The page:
‘Existing in a perpetual state of stress has a way of unravelling the fabric of your well-being until you completely come undone, says Rachel Macy Stafford, a special education teacher and New York Times bestselling author. ‘But if we take time to listen to what our uncomfortable feelings are telling us, we can live a more authentic life.’
Twelve years ago, Rachel was overwhelmed, busy and stressed, trying to manage work and her young family. In a painful moment of realization, Rachel knew she was choosing distraction over connection with her two young daughters – and she decided enough was enough. In 2010, she started the Hands Free Mama blog, where she documented her journey to slow down and focus on what truly matters.
Since then, Rachel has become the New York Times bestselling author of four books, and her fifth, Soul Shift: The Weary Human’s Guide to Getting Unstuck and Reclaiming Your Path to Joy, released at the end of March, promises to ‘show us how to recognize and utilize our emotional triggers as invitations to release limiting beliefs, build healthy connections, and expand our capacity to flourish.’ Hurray! Here Metro.co.uk talks to Rachel about how to do just that.
How can we start to feel happier?
I know it sounds strange but feeling happier starts by noticing what triggers uncomfortable feelings. It could be a facial expression on a loved one’s face, or it could be a comment that someone makes, or it could be a difficult memory. And instead of pushing that uncomfortable feeling away, you allow it to be felt, and acknowledged. Every major transformation that I’ve had in my life began with acknowledging a painful feeling and asking: ‘What is this trying to tell me?’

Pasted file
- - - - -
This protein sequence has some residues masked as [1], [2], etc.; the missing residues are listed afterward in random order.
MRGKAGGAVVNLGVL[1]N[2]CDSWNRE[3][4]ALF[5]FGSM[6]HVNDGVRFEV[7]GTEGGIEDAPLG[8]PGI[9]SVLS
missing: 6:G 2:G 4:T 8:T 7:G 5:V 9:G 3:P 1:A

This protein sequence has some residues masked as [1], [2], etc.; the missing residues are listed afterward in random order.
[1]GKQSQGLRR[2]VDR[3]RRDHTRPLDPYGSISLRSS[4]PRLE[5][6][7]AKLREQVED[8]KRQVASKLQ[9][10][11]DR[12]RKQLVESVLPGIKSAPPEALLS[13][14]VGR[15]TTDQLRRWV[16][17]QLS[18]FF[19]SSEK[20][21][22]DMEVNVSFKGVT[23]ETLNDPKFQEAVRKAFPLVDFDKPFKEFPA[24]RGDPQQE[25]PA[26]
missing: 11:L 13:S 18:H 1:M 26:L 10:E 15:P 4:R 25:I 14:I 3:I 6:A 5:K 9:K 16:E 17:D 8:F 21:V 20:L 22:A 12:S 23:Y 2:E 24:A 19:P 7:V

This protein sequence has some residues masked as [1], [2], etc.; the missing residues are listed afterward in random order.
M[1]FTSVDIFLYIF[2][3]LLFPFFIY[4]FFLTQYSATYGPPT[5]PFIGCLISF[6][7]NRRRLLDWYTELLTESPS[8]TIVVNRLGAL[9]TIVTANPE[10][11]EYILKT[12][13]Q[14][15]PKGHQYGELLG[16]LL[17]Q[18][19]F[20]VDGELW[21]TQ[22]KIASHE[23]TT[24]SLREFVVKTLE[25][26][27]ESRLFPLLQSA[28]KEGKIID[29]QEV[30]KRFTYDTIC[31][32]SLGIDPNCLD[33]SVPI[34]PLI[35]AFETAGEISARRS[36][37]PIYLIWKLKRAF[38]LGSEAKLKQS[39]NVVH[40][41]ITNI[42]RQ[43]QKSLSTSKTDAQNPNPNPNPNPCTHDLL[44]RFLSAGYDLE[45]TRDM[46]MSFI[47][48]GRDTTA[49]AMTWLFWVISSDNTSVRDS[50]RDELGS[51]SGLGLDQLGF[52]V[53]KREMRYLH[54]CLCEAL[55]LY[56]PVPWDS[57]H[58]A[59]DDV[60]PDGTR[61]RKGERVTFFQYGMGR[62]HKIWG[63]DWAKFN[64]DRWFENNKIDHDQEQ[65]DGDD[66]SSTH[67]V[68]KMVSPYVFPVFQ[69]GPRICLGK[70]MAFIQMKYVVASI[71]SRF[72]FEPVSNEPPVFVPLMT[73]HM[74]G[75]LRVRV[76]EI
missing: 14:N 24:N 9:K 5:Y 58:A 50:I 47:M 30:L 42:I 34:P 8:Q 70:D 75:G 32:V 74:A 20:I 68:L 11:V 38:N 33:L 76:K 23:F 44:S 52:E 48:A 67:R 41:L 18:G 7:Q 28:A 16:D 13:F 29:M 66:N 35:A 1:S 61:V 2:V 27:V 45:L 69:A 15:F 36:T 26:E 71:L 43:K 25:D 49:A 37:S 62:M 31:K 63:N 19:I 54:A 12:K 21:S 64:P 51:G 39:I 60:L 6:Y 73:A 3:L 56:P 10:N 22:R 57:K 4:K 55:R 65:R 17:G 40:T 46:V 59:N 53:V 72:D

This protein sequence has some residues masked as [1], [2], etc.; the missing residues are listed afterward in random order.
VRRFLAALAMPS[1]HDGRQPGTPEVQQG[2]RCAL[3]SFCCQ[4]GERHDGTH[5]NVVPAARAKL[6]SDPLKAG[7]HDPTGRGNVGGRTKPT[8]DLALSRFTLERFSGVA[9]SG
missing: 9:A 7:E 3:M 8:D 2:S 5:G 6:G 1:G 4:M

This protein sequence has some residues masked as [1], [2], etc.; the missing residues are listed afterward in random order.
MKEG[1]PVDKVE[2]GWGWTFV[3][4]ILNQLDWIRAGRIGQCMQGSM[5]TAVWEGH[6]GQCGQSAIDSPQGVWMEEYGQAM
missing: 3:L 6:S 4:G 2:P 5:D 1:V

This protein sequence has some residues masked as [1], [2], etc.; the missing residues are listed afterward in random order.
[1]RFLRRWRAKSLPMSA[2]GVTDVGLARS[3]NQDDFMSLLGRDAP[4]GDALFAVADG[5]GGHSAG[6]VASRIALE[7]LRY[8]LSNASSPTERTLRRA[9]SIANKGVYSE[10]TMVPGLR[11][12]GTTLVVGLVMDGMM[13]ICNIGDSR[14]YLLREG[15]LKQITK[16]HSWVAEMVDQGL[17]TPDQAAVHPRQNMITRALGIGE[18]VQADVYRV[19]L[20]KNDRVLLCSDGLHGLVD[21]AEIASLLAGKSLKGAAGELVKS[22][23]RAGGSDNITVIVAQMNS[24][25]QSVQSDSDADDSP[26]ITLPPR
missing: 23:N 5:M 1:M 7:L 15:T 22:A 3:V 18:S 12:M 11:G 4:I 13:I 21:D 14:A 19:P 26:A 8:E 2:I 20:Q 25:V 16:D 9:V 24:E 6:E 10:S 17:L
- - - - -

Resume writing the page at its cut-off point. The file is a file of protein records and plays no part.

I believe these messages come from the core of who we are. And if we take time to listen to those uncomfortable feelings that we push away, we can be led on our path to being our true authentic self. I call this process a ‘soul shift’ – responding to one’s deepest truths in a way that inspires positive change and transformation.
Many of us run away from our feelings because we don’t want to acknowledge that they’re telling us to make changes. How do we become braver?
I ran from my feelings and the deepest messages by keeping myself constantly distracted. I was trying to prove my worth by achieving, by ‘winning’ accolades at work. Then I had massive ‘aha’. I was out for a run and was thinking about the question that everyone asked me: ‘How do you do it all, Rachel?’
It was a compliment to me for so many years. But then I realised my answer was that I can only do it all because I’m missing out on the living, the laughing, the connecting and the relaxing. Acknowledging that for the first time allowed me to realise the painful truth that I’m missing out on my life. I had to stop on my run and watched the tears dripping on to my trainers. I was upset but also relieved.
Once you can acknowledge the feelings, you can finally admit what you don’t want and that’s the starting point. It’s the first step to working out what you do want.
I realised the painful truth that I was missing out on life
What are the signs you’re on the wrong path?
Notice when you’re constantly reaching for something that helps you ‘escape’. For me, it’s my phone. It’s an escape route rather than a tool. What’s your way to distract yourself from feeling your feelings? Wine, overworking, food? Notice how you treat other people. What woke me up was seeing the pain in the eyes on the faces of the people around me. I was so maxed out with stress, I would overreact and explode at the slightest thing and I would see the pain on the faces of my children and my spouse.